Genes implicated in a detoxification role in EHECs

For O157EDL933, the marA and marB genes, which encode a DNA-binding transcriptional dual activator of multiple antibiotic resistance and a conserved hypothetical protein associated with a multiple antibiotic resistance operon, respectively, were up-regulated (Table 4). The expression of these genes as part of the antibiotic resistance machinery could be activated in response to external stimuli [83], presence of an antibiotic at a sub-lethal concentration being the most common stimulus. In our 16S metagenomics study, the genus Serratia represented about 1.5% of the bacterial population in the ground beef sample inoculated with O157EDL933 (Fig. 2; Additional file 3: Table S3). Most Serratia spp. have been shown to produce antibiotics. For example, production of carbapenem antibiotics has been demonstrated in Serratia sp. ATCC 39006 [84]. Production of antibiotics has also been reported in Serratia plymuthica RVH1 [85] and Serratia marcescens strain 12 [86]. These observations suggest that the presence of ground beef background microbiota might induce multidrug resistance in EHECs by stimulating transcription of E. coli drug resistance genes such as marA, which has been described as sufficient to give E. coli multiple antibiotic resistance [87].

Genes implicated in stress response

The pspD gene encoding the peripheral inner membrane phage-shock protein pspD was up-regulated in O157EDL933 (Table 4). Expression of the pspD gene is known to be associated with membrane stress and in response to conditions such as phage attack, heat shock and hyperosmotic stress, and exposure to certain metabolites [88, 89]. Thus, the presence of adventitious microbial activity or phage could induce specific stresses in E. coli. However, this needs further investigation.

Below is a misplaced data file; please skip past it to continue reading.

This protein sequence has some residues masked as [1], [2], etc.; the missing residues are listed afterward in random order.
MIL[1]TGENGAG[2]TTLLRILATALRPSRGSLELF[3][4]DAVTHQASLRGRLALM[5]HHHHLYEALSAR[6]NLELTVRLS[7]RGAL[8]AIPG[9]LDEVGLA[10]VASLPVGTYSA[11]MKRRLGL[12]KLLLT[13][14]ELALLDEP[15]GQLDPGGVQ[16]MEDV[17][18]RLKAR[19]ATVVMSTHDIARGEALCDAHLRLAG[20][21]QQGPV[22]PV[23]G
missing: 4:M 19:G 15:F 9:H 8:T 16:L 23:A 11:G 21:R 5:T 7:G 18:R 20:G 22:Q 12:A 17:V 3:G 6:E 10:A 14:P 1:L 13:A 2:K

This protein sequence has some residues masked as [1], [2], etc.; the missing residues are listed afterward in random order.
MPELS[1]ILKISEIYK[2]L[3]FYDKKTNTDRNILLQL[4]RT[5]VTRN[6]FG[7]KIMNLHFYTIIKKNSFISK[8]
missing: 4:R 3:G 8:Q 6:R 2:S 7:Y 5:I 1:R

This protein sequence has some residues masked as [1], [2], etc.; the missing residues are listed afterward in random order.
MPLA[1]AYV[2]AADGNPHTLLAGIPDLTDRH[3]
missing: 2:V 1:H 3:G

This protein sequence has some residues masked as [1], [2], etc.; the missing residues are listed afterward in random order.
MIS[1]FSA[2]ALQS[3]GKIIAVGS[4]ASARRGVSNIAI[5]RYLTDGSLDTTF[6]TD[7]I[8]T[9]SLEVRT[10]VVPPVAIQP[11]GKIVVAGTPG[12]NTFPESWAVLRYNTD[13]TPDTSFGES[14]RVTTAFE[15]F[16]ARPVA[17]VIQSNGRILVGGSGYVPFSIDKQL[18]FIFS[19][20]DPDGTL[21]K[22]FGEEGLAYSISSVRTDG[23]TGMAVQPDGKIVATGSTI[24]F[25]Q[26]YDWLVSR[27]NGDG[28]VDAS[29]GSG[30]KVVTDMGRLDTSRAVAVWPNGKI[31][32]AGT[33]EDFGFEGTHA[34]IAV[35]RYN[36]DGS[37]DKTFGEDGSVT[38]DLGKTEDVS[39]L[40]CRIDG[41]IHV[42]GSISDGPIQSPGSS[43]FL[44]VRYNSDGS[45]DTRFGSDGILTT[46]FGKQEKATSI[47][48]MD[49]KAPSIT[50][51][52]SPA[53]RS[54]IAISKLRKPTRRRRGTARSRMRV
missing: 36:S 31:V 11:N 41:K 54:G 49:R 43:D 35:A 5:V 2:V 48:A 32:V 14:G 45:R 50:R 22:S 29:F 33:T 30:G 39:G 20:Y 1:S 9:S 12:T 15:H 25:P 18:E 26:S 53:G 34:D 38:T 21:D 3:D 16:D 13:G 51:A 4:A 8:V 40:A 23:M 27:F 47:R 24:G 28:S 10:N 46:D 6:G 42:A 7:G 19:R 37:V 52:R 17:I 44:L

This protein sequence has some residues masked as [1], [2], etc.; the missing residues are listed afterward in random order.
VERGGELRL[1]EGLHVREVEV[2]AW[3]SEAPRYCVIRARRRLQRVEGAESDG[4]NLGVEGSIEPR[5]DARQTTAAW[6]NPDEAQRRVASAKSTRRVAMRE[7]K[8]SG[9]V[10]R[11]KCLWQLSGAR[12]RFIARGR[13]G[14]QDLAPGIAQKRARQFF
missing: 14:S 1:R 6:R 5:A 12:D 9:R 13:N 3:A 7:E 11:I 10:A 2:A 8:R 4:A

Other up-regulated genes

Several other genes were up-regulated (ECO26H_v1_250,005; p40035; 500,243; 50,040 and Z0043; 3266 respectively, in the O2621765 and O157EDL933 strains), but their functional roles, based on the presence of conserved amino acid motifs, structural features or limited identity, have not yet been fully characterized (Tables 3 and 4). The effect of their over-expression in response to an environmental signal needs to be identified and they are now new candidates for detailed functional description.

Genes encoding hypothetical proteins

Of the 14 and 12 genes studied, 9 and 5 were annotated as unknown or hypothetical proteins in O2621765 and O157EDL933 strains, respectively (Tables 3 and 4). Two genes (yeeE and ydhS) were shared between the two strains. Six other (ECO26H_v1_260,022; 310,027; 50,014; 510,037; 590,009 and p40014) identified in O2621765 strain didn’t show any significant sequence identity with any gene of the other one. In EHEC, about one third of the genes are still annotated as hypothetical [89]. Genes annotated as hypothetical and up-regulated in presence of naturel microbiota, are now new candidates for a detailed functional description.


This article demonstrates how RNA-Seq coupled with 16S metagenomics analysis can be used to discover new and relevant impacts on the functions of an individual microbe within a complex environmental community. The methodology developed was designed for describing the effects of ground beef background microbiota on the overall gene expression of EHEC strains O2621765 and O157EDL933 by comparison with their behavior in beef with no microbiota. For our experimental design, the choice of two strains, one isolated from Michigan ground beef (O157EDL933) and one from human fecal samples (O2621765), enabled us to gain information of continuing importance for understanding the biology of EHECs in general and the strain-specific adaptations of strains O157EDL933 and O2621765 in particular.